Defend Truth


Rumours of Agoa’s imminent demise are greatly exaggerated – there is plenty of US goodwill towards SA


John Endres is the CEO of the Institute of Race Relations.

The US think tanks, the trade community, defence experts and development organisations I’ve met with harbour enormous goodwill towards South Africa. They wish not only to see it succeed, but want to contribute actively to South Africa’s success.

These past few weeks I’ve been in the United States speaking to a variety of people and organisations with an interest in South Africa. The considerable strain in the relationship between the two countries has been widely apparent, but there are signs that the rift between them may be less insurmountable than it appears.

South Africa and the US have found themselves at loggerheads over their stance on the war in Ukraine, with the US fully committed to supporting Kyiv while South Africa has pursued a nominally non-aligned strategy, but one perceived as favouring Russia.

South Africa has studiously avoided supporting UN resolutions condemning Russia’s invasion, to the displeasure of the Western diplomatic community.

Read more on Daily Maverick: China, India and Brazil in favour of UN resolution describing Russia as aggressor – SA abstains – what now?

It has also participated in naval manoeuvres with Russia and China on the anniversary date of Russia’s invasion and is alleged by the US government to have supplied military equipment to Russia, loaded on the bright-red, sanctioned ship, the Lady R, at the Simon’s Town Naval Base in December.

It was the latter event that triggered a firm statement from the US ambassador to South Africa, Reuben E Brigety II, who said at a press conference in May that “the arming of Russia by South Africa with the vessel that landed in Simon’s Town is fundamentally unacceptable”, adding that he was confident that weapons were loaded on to the vessel.

Despite a flurry of diplomatic efforts from both sides that started well before the ambassador’s intervention and intensified afterwards, the sense here in Washington is that the relationship remains tense.

My US interlocutors display clear frustration at the tenor of their interactions with the South African side, saying that they find it hard to communicate with the South Africans and are unclear about Pretoria’s interests and motivations.

The South Africans for their part feel they are being pushed around and forced to choose a side, with the upcoming renewal of the African Growth and Opportunity Act (Agoa) being weaponised as a tool to bring them into line.

Closer than appearances

But between the lines, both sides show greater closeness than it appears. 

The US think tanks, the trade community, defence experts and development organisations I’ve met harbour enormous goodwill towards South Africa. They wish not only to see it succeed, but want to contribute actively to South Africa’s success. 

On the other hand, South Africa’s position is far less anti-Western than a cursory reading of ANC policy documents might suggest.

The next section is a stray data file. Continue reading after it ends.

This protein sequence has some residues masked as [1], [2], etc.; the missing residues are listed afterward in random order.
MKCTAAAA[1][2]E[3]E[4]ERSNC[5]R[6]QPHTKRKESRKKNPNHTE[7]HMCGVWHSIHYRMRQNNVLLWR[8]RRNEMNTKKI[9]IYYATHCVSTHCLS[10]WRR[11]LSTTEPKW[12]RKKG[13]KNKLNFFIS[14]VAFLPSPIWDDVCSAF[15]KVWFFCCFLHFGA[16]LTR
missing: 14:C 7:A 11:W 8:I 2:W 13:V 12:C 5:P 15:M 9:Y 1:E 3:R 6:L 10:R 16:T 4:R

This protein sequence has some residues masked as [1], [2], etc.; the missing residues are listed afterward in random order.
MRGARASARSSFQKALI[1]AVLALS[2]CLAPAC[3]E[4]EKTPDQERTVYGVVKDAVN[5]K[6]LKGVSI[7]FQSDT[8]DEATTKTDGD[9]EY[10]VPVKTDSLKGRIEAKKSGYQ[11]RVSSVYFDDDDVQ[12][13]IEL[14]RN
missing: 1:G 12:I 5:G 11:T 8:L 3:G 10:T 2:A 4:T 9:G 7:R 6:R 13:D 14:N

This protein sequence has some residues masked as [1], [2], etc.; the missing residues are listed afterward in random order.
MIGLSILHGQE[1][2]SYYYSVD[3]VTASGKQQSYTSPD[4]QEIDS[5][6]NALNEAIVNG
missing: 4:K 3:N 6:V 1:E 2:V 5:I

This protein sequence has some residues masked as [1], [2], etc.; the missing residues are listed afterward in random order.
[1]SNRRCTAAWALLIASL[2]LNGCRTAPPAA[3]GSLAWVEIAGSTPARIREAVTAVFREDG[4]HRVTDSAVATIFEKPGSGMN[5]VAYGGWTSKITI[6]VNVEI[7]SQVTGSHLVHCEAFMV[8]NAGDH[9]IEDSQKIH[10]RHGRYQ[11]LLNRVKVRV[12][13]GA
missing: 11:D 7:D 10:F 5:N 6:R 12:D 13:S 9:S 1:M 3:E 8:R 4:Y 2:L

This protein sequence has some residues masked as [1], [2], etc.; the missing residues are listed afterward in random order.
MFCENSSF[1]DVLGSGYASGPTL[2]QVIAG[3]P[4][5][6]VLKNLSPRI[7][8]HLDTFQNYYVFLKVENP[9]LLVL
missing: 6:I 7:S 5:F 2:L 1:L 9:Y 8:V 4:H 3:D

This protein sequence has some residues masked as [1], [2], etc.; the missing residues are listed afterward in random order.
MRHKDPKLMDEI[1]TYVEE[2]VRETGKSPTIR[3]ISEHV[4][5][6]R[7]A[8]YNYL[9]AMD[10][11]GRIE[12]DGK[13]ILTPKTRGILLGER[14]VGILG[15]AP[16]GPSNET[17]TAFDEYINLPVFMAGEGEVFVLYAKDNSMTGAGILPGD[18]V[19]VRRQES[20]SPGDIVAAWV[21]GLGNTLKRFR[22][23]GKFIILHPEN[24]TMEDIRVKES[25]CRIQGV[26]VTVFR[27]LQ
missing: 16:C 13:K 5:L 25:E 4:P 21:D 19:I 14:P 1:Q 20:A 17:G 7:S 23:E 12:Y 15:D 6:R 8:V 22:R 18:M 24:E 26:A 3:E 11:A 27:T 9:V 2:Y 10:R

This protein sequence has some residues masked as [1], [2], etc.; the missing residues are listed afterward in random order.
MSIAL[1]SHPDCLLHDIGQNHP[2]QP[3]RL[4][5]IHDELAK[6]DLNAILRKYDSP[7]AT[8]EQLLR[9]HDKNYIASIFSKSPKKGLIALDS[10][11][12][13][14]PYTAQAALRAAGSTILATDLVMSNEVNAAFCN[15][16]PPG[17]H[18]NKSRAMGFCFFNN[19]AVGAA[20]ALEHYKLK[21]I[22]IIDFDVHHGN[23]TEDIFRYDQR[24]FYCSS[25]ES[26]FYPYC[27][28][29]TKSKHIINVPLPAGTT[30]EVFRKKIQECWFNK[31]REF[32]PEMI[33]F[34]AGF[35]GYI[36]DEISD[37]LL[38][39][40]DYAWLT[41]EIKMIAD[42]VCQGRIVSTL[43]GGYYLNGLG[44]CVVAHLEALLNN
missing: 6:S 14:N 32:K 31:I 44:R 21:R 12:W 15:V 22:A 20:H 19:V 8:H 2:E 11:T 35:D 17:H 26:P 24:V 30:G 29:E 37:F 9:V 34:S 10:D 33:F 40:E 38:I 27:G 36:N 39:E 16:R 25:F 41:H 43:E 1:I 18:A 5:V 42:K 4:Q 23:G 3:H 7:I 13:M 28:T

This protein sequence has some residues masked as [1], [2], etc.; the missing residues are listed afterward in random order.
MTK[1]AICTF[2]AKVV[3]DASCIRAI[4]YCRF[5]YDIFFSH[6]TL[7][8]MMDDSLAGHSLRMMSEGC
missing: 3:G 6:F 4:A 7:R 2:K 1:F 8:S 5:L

The US recognises the importance of South Africa as a leading African nation and a BRICS member, while South Africa is in no doubt about the value of the trade relationship with the US, understands the benefits of the US-funded Pepfar anti-Aids programme, and does not wish to become a dependent Russian (or Chinese) satellite.

Better communication from both sides is required to close the perception gap. There is ample opportunity to do so.

South African representatives in the US have much scope to intensify their engagements, both formal and informal, with the Washington think tank and foreign policy scene to explain the nuances of South Africa’s foreign affairs positions. 

These contacts need to be actively cultivated and their inputs fed back to inform the South African government’s evolving stances.

South Africa also has the opportunity to be far more proactive in formulating proposals on what the United States’ policy towards South Africa should focus on, in a way that meets South African interests. In doing so, it is advisable to isolate issues on which agreement cannot be reached (such as the relationship with Russia and Ukraine) and explicitly park them to allow the relationship to progress in other areas.

The US has in the past not been clear enough about its goals in the relationship with South Africa and has allowed vagueness to create drift in the relationship.

Ambassador Brigety’s stance has been most effective in beginning to correct this and he deserves considerable credit for spurring the various South African delegations that have been dispatched to secure the future of Agoa, as well as the decision by South Africa to exclude Vladimir Putin from the forthcoming BRICS summit in South Africa.

On Agoa, rumours of its demise have been greatly exaggerated. Although it has been deployed as a bargaining chip in the current spat, the dominant view is that it will be renewed.

There is some discussion around whether its terms should be revised, as it has been in place for several decades without change and could do with some refinement.

But barring further diplomatic incidents, chances are good that it will remain in place – for now. Nonetheless, South Africa needs to be more cognisant of the need to cultivate and restore the relationship that underpins it.

The goodwill towards South Africa that I’ve seen expressed in meetings is considerable. We would do well to harness it.

It is imperative that South Africa’s think tanks and civil society organisations stand together to help achieve this. DM


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